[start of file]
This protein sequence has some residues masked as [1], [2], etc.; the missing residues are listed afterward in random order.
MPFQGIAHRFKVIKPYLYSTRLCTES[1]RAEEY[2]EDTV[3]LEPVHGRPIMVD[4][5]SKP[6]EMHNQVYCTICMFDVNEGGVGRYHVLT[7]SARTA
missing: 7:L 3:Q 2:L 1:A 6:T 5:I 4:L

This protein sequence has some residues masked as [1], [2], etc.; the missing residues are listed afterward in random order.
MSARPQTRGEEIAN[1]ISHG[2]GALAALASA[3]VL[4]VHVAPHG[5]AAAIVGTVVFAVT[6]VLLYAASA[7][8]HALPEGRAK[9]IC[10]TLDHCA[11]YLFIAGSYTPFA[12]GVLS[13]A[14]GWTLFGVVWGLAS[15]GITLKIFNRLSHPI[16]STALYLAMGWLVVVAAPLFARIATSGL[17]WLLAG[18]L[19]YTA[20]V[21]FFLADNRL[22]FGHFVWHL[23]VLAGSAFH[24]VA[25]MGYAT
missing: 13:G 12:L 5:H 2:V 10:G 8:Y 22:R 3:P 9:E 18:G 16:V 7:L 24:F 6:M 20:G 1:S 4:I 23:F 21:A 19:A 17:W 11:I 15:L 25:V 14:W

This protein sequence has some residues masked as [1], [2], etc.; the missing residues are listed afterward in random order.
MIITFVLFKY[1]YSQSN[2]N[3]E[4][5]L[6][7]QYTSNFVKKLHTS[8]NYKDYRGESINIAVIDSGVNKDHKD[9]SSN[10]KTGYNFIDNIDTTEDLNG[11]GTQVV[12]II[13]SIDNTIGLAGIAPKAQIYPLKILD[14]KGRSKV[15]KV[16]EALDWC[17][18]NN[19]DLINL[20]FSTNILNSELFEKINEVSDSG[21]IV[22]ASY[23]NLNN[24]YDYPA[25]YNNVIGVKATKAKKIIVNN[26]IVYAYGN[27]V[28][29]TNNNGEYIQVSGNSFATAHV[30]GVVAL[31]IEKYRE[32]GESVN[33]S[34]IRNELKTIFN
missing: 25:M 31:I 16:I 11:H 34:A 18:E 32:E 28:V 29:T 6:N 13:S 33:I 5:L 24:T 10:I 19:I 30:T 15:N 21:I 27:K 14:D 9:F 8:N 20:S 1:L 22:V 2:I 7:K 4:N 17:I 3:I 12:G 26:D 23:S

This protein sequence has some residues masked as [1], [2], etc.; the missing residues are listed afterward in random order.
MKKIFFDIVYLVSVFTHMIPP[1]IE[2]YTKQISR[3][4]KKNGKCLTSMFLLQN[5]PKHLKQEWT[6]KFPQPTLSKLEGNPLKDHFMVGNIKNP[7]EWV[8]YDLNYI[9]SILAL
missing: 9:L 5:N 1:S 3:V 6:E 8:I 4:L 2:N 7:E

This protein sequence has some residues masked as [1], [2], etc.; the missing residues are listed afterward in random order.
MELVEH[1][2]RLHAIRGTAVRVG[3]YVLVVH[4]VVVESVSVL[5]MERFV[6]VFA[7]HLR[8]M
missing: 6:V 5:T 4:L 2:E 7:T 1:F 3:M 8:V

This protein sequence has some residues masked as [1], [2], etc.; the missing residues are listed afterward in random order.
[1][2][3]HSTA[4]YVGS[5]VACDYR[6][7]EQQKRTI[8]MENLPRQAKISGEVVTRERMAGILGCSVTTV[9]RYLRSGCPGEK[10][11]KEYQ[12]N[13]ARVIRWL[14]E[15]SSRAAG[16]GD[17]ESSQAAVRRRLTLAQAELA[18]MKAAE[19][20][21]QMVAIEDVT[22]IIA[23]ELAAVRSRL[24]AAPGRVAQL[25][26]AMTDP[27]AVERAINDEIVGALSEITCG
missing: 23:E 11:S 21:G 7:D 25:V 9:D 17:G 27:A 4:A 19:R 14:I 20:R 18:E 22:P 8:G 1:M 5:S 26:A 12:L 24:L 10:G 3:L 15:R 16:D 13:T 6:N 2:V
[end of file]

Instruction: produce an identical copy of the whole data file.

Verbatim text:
This protein sequence has some residues masked as [1], [2], etc.; the missing residues are listed afterward in random order.
MPFQGIAHRFKVIKPYLYSTRLCTES[1]RAEEY[2]EDTV[3]LEPVHGRPIMVD[4][5]SKP[6]EMHNQVYCTICMFDVNEGGVGRYHVLT[7]SARTA
missing: 7:L 3:Q 2:L 1:A 6:T 5:I 4:L

This protein sequence has some residues masked as [1], [2], etc.; the missing residues are listed afterward in random order.
MSARPQTRGEEIAN[1]ISHG[2]GALAALASA[3]VL[4]VHVAPHG[5]AAAIVGTVVFAVT[6]VLLYAASA[7][8]HALPEGRAK[9]IC[10]TLDHCA[11]YLFIAGSYTPFA[12]GVLS[13]A[14]GWTLFGVVWGLAS[15]GITLKIFNRLSHPI[16]STALYLAMGWLVVVAAPLFARIATSGL[17]WLLAG[18]L[19]YTA[20]V[21]FFLADNRL[22]FGHFVWHL[23]VLAGSAFH[24]VA[25]MGYAT
missing: 13:G 12:L 5:H 2:V 10:G 8:Y 22:R 3:P 9:E 18:G 16:V 7:L 24:F 6:M 20:G 1:S 4:I 23:F 21:A 19:A 17:W 11:I 15:L 25:V 14:W

This protein sequence has some residues masked as [1], [2], etc.; the missing residues are listed afterward in random order.
MIITFVLFKY[1]YSQSN[2]N[3]E[4][5]L[6][7]QYTSNFVKKLHTS[8]NYKDYRGESINIAVIDSGVNKDHKD[9]SSN[10]KTGYNFIDNIDTTEDLNG[11]GTQVV[12]II[13]SIDNTIGLAGIAPKAQIYPLKILD[14]KGRSKV[15]KV[16]EALDWC[17][18]NN[19]DLINL[20]FSTNILNSELFEKINEVSDSG[21]IV[22]ASY[23]NLNN[24]YDYPA[25]YNNVIGVKATKAKKIIVNN[26]IVYAYGN[27]V[28][29]TNNNGEYIQVSGNSFATAHV[30]GVVAL[31]IEKYRE[32]GESVN[33]S[34]IRNELKTIFN
missing: 25:M 31:I 16:I 11:H 34:A 18:E 32:E 28:V 29:T 6:N 13:S 33:I 5:L 24:T 10:I 19:I 30:T 15:N 21:I 27:K 14:D 9:F 8:N 20:S 1:L 22:V 2:I 7:K 4:N 17:I 3:I 12:G 26:D 23:S

This protein sequence has some residues masked as [1], [2], etc.; the missing residues are listed afterward in random order.
MKKIFFDIVYLVSVFTHMIPP[1]IE[2]YTKQISR[3][4]KKNGKCLTSMFLLQN[5]PKHLKQEWT[6]KFPQPTLSKLEGNPLKDHFMVGNIKNP[7]EWV[8]YDLNYI[9]SILAL
missing: 9:L 5:N 1:S 3:V 6:E 8:I 4:L 2:N 7:E

This protein sequence has some residues masked as [1], [2], etc.; the missing residues are listed afterward in random order.
MELVEH[1][2]RLHAIRGTAVRVG[3]YVLVVH[4]VVVESVSVL[5]MERFV[6]VFA[7]HLR[8]M
missing: 6:V 5:T 4:L 2:E 7:T 1:F 3:M 8:V

This protein sequence has some residues masked as [1], [2], etc.; the missing residues are listed afterward in random order.
[1][2][3]HSTA[4]YVGS[5]VACDYR[6][7]EQQKRTI[8]MENLPRQAKISGEVVTRERMAGILGCSVTTV[9]RYLRSGCPGEK[10][11]KEYQ[12]N[13]ARVIRWL[14]E[15]SSRAAG[16]GD[17]ESSQAAVRRRLTLAQAELA[18]MKAAE[19][20][21]QMVAIEDVT[22]IIA[23]ELAAVRSRL[24]AAPGRVAQL[25][26]AMTDP[27]AVERAINDEIVGALSEITCG
missing: 23:E 11:S 21:G 7:D 25:V 9:D 17:G 27:A 4:A 19:R 14:I 20:R 18:E 22:P 8:G 1:M 5:S 26:A 12:L 24:L 10:G 3:L 15:R 16:D 13:T 6:N 2:V